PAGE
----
Supreme Court: Be Polite When You Violate Others' Rights
This week, the Supreme Court ruled on the Masterpiece Cakeshop case. That case involved a religious Christian man, Jack Phillips, who decorates cakes for a living. Two men came into his shop one day and demanded that Phillips decorate a cake for their same-sex wedding. Phillips refused. For this grave breach of civic duty, the Colorado Civil Rights Commission referred his case for prosecution, ruling that he had breached the customers’ rights to receive service.
The Supreme Court ignored the key issues of the case. It refused to countenance whether First Amendment speech rights could be violated in favor of nondiscrimination laws — whether, for example, a gay songwriter could be forced to perform work for an evangelical Christian choir looking for a tune to liven up Leviticus 18. It refused to consider whether First Amendment free association rights could be completely overthrown by reference to nondiscrimination laws — whether any business could be told to serve anyone for any reason at any time. Finally, it refused to consider whether First Amendment freedom of religion could be overturned in favor of nondiscrimination law — whether religious practice stops at the front door of the home and the church.
Instead, the Court ruled that the baker didn’t have to bake the cake because the members of the Colorado Civil Rights Commission were unduly mean. You see, the commission pilloried the man’s religious viewpoint rather than giving it a respectful hearing; it compared his viewpoint to pro-slavery and pro-Holocaust viewpoints. This was extreme and nasty. Thus, Justice Anthony Kennedy concluded: “The commission’s hostility was inconsistent with the First Amendment’s guarantee that our laws be applied in a manner that is neutral toward religion. … The outcome of cases like this in other circumstances must await further elaboration in the courts.”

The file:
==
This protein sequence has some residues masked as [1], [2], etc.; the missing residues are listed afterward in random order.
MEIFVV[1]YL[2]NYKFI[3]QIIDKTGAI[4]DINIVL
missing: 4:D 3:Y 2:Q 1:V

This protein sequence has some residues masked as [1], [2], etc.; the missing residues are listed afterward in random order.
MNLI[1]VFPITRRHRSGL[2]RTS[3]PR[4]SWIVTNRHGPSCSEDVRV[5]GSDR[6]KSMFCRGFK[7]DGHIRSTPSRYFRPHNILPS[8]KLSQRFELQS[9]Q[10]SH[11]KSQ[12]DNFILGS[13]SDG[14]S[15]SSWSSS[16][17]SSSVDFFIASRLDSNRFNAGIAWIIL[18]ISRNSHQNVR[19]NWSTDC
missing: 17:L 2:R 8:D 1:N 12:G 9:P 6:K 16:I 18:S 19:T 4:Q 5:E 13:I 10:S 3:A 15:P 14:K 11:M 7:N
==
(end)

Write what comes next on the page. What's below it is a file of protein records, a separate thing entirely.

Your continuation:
I must have missed the “be kind; rewind” section of the First Amendment.
Of course, the Supreme Court likely ruled on narrow grounds in order to achieve a 7-2 majority including liberal Justices Elena Kagan and Stephen Breyer. But the ruling bodes ill for the future: It doesn’t protect religious Americans, nor does it protect freedom of speech.
In reality, the Founders would have been aghast at this issue ever rising to the level of the judiciary. Freedom of speech, and, by extension, freedom of association, were designed to allow private individuals to live their lives as they see fit, free of the burden of an overreaching government. Freedom of religion was to be guaranteed by a small government unconcerned with the day-to-day matters of business. Free markets were considered enough incentive to prevent mass discrimination in public accommodations.
Now, however, the courts have decided that the government can tell you what to say, who to say it to and how to act out your religion. The only holdup is that they have to be nice about telling you what to do.
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